1921. In search of a new start and the American dream, Ewa Cybulska and her sister Magda sail to New York from their native Poland. When they reach Ellis Island, doctors discover that Magda is ill, and the two women are separated. Ewa is released onto the mean streets of Manhattan while her sister is quarantined. Alone, with nowhere to turn and desperate to reunite with Magda, she quickly falls prey to Bruno, a charming but wicked man who takes her in and forces her into prostitution. And then one day, Ewa encounters Bruno's cousin, the debonair magician Orlando. He sweeps Ewa off her feet and quickly becomes her only chance to escape the nightmare in which she finds herself.
James Gray’s The Immigrant is a beautiful and tragic tale of one woman’s struggle in 1920’s America. It captures the look of the era through its amber tones and period settings, but never compromises on the grimness of its debauchery. It features remarkable and complex characters, but never leads them down a predictable path. Though often dark and tearfully depressing, the rollercoaster ride of a drama it takes us on keeps this period piece incredibly infatuating for all its slow pacing.
Ewa Cybulski (Marion Cotillard) is a Polish immigrant who arrives in New York in the worst way. Her sister is detained on Ellis Island to be screened for disease and her relatives living in the city have abandoned her. With nowhere to go and no one to help her out, she is lucky enough to draw the attention of Bruno Weiss (Joaquin Phoenix), a local businessman who provides her shelter. Bruno appears as a kind soul at first, warmingly inviting her into his home and explaining the ins and outs of the American system. But the more Ewa learns about him, the more fearful she becomes. Bruno runs a local strip joint and off-the-books brothel for which he forces Ewa into the fold. The girls of the business do their best to comfort her, but she still sleeps with a knife under her pillow.
She finds herself trusting no one in her laser-focused desire to be reunited with her sister. When Bruno sells her off to a customer for sexual favors, Ewa maintains her stiff upper lip and goes along with the act. But she makes it abundantly clear to Bruno that she hates him and that the sight of her sister will not grow foggy among all the filth in the world. The only friend she finds is in Bruno’s cousin Emil (Jeremy Renner), an illusionist with a heart of gold. He’s eager to get Ewa to her ultimate goal which angers Bruno. It’s not that she is Bruno’s main attraction of his show or even that she ranks in the most cash. It’s because Bruno is madly in love with Ewa, but cannot display his affection as the shrewd man of business he has become.
Marion Cotillard delivers a powerhouse performance as Ewa. Despite all her misfortunes and the lost look of melancholy eternally etched on her face, the character still keeps the hope buried under her exterior. On the outside she is a frightened woman who acts like a deer in headlights. But on the inside she has a primal force of survival and dedication to family that only bares its fangs in rare moments of defense. What’s most intriguing about her character is that her heart still pulls her back from the tantalizing desires of revenge. Bruno is a despicable man who is tortured by his frustrations of money and acclaim. But when given the opportunity to kick the man when he is down, she refuses. She can still see through all his toxicity that there is a damaged man. And while she may not share his feelings out of pity, she still takes pity for the man who ultimately wanted to help her.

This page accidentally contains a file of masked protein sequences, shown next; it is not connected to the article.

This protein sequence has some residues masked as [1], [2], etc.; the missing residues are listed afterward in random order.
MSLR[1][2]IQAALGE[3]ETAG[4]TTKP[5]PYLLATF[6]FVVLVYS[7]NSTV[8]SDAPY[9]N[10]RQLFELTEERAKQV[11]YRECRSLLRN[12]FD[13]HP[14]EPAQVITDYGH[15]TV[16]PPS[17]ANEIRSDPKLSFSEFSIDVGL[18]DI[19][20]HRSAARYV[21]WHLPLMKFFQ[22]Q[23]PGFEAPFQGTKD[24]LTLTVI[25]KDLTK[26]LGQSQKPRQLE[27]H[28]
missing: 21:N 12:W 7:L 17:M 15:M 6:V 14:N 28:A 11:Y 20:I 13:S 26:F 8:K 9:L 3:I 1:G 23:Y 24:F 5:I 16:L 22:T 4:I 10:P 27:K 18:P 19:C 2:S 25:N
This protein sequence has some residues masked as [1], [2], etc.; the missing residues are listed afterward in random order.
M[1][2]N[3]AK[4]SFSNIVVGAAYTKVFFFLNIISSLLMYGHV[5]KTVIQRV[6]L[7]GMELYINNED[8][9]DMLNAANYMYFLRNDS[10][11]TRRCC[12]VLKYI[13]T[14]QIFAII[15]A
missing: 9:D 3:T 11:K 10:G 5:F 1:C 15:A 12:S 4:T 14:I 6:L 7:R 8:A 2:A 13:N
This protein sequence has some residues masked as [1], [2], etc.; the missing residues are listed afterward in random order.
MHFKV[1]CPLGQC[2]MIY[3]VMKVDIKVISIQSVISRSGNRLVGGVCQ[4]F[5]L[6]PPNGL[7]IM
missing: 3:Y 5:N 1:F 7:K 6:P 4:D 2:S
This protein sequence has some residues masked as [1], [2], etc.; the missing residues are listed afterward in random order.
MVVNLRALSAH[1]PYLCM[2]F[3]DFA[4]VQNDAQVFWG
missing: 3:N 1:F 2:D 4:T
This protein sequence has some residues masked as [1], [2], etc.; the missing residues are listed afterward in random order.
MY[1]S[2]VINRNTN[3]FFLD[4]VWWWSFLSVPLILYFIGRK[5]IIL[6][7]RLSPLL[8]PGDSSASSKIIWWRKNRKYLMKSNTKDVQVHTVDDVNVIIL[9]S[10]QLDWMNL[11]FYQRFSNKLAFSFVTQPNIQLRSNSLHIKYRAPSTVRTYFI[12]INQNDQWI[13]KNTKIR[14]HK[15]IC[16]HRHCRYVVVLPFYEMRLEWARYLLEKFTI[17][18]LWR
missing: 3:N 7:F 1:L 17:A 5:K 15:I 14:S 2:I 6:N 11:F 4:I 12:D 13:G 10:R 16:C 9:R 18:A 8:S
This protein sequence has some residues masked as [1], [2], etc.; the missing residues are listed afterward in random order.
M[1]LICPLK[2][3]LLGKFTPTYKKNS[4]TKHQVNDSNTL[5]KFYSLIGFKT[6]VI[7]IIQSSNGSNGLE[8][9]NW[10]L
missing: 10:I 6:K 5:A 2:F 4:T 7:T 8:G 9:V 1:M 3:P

The New York setting does not dumb down for this period drama. The cops are portrayed as corrupt individuals that beat citizens and spew as much racism as the saliva they wretch on their targets. The atmosphere of moral decency bares down heavily on our female protagonist. She is initially stopped on Ellis Island for her “loose morals” in providing sexual favors on the ship ride over. The irony being that her means of surviving on the streets of New York is to make her morals even looser. It must’ve taken every ounce of her conviction to continue on without bursting into hysterics or going on a crazy murder spree. The faith she displays in the system for getting back her sister is an enduring journey that rewards her, but not without much heartache and sacrifice.
The Immigrant succeeds at being a stunning depiction of an age of corruption with characters who struggle in its quicksand. It has plenty to say and gives the actors plenty to work with in a serious story of real characters. There is a surprising amount of depth and passion in the performances for the love triangle in which the girl ends up with nobody. The payoff is a bittersweet realization that there is some love in a world so dark, but you have to look hard through the grimy exteriors. What a beautiful movie that never lets us have an easy answer or a simple character.
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Mark McPherson - Cinema Paradiso
Classification is to be confirmed by the British Board of Film Classification
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